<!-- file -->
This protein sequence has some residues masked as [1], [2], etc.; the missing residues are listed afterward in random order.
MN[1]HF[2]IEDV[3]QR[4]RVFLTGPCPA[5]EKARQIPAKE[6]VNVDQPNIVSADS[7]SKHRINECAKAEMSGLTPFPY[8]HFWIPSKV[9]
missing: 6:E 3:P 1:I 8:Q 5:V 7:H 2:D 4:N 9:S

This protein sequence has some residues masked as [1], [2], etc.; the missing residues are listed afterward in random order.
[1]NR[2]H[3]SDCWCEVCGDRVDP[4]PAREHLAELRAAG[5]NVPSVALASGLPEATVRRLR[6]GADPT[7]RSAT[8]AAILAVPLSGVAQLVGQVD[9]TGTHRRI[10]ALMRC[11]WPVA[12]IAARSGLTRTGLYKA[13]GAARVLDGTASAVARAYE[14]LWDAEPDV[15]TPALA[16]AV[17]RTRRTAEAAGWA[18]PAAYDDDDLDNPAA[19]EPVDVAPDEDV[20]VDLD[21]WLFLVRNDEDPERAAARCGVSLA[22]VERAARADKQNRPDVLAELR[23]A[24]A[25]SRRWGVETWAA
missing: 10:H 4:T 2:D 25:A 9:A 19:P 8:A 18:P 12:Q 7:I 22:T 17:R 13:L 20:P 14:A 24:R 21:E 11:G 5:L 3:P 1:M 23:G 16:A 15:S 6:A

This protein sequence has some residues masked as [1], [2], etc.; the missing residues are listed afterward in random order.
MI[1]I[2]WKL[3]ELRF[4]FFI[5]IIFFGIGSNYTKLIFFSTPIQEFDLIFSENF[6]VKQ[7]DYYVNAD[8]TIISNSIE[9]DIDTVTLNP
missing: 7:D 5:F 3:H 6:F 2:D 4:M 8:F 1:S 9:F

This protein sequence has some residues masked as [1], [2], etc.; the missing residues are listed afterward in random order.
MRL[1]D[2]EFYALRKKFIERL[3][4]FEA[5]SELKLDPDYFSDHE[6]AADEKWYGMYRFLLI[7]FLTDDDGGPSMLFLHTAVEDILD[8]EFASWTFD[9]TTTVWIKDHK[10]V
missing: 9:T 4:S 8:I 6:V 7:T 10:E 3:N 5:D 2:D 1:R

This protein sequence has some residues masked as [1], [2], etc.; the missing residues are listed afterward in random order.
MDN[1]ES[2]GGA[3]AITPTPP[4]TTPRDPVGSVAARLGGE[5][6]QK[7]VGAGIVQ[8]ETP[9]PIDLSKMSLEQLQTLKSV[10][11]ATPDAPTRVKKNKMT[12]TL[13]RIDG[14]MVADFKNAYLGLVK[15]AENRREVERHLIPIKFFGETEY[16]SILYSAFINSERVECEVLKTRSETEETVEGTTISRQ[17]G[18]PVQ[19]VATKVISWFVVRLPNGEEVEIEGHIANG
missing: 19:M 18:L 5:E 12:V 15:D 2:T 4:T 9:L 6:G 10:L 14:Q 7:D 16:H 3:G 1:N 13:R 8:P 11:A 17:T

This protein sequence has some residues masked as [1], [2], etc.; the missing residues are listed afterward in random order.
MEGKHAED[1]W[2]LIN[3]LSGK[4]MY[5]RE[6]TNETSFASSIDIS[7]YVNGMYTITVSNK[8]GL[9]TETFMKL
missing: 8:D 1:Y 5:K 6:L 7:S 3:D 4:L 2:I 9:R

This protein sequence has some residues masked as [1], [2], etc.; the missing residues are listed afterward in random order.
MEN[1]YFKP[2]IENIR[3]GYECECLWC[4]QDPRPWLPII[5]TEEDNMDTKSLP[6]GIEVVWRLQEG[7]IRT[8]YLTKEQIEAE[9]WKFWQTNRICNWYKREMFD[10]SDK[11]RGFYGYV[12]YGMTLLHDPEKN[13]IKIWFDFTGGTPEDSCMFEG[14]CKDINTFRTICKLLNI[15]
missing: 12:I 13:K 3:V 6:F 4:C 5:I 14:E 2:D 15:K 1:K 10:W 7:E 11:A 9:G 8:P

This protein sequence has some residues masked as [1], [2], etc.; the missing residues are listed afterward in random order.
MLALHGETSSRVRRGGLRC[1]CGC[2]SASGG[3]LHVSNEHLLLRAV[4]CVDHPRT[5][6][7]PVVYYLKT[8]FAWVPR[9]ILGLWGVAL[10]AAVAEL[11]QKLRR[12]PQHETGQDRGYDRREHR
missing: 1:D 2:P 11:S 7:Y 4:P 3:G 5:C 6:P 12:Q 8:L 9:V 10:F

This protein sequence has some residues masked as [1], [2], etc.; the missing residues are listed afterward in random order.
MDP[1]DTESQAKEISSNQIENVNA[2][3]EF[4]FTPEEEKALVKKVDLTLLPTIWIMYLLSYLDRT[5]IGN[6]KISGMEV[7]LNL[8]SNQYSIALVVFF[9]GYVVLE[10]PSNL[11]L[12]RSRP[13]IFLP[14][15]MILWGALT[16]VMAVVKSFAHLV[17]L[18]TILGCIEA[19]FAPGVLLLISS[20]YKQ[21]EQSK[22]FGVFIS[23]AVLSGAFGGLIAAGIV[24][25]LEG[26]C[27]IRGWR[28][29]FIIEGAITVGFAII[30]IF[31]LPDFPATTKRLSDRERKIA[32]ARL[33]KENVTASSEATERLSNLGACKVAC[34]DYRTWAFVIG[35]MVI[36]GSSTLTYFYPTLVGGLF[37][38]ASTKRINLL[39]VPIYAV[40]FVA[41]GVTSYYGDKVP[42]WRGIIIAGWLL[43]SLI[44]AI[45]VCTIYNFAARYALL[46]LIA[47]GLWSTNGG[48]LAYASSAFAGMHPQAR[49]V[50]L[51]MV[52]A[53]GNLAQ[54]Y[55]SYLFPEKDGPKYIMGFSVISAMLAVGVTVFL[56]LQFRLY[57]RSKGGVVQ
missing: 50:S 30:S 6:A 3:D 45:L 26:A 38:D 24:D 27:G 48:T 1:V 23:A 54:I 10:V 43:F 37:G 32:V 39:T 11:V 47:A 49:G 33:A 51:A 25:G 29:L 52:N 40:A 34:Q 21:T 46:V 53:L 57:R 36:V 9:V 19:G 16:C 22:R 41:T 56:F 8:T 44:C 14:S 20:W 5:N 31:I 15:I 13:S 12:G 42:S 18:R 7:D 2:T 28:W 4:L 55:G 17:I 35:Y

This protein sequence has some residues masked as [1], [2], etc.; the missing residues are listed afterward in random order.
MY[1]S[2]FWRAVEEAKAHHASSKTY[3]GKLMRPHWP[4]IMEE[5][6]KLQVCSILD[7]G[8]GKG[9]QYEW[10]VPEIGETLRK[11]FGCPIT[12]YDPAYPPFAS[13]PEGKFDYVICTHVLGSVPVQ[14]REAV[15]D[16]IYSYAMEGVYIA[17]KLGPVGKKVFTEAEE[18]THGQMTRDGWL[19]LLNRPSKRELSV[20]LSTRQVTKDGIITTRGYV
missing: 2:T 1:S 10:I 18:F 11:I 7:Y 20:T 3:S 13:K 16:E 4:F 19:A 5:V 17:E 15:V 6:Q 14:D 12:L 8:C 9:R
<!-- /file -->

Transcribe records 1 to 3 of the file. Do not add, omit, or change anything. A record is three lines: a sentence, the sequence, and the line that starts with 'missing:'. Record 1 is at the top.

This protein sequence has some residues masked as [1], [2], etc.; the missing residues are listed afterward in random order.
MN[1]HF[2]IEDV[3]QR[4]RVFLTGPCPA[5]EKARQIPAKE[6]VNVDQPNIVSADS[7]SKHRINECAKAEMSGLTPFPY[8]HFWIPSKV[9]
missing: 6:E 3:P 1:I 8:Q 5:V 7:H 2:D 4:N 9:S

This protein sequence has some residues masked as [1], [2], etc.; the missing residues are listed afterward in random order.
[1]NR[2]H[3]SDCWCEVCGDRVDP[4]PAREHLAELRAAG[5]NVPSVALASGLPEATVRRLR[6]GADPT[7]RSAT[8]AAILAVPLSGVAQLVGQVD[9]TGTHRRI[10]ALMRC[11]WPVA[12]IAARSGLTRTGLYKA[13]GAARVLDGTASAVARAYE[14]LWDAEPDV[15]TPALA[16]AV[17]RTRRTAEAAGWA[18]PAAYDDDDLDNPAA[19]EPVDVAPDEDV[20]VDLD[21]WLFLVRNDEDPERAAARCGVSLA[22]VERAARADKQNRPDVLAELR[23]A[24]A[25]SRRWGVETWAA
missing: 10:H 4:T 2:D 25:A 9:A 19:P 8:A 18:P 12:Q 7:I 22:T 17:R 13:L 20:P 14:A 24:R 21:E 11:G 5:L 3:P 1:M 23:G 16:A 15:S 6:A

This protein sequence has some residues masked as [1], [2], etc.; the missing residues are listed afterward in random order.
MI[1]I[2]WKL[3]ELRF[4]FFI[5]IIFFGIGSNYTKLIFFSTPIQEFDLIFSENF[6]VKQ[7]DYYVNAD[8]TIISNSIE[9]DIDTVTLNP
missing: 7:D 5:F 3:H 6:F 2:D 4:M 8:F 1:S 9:F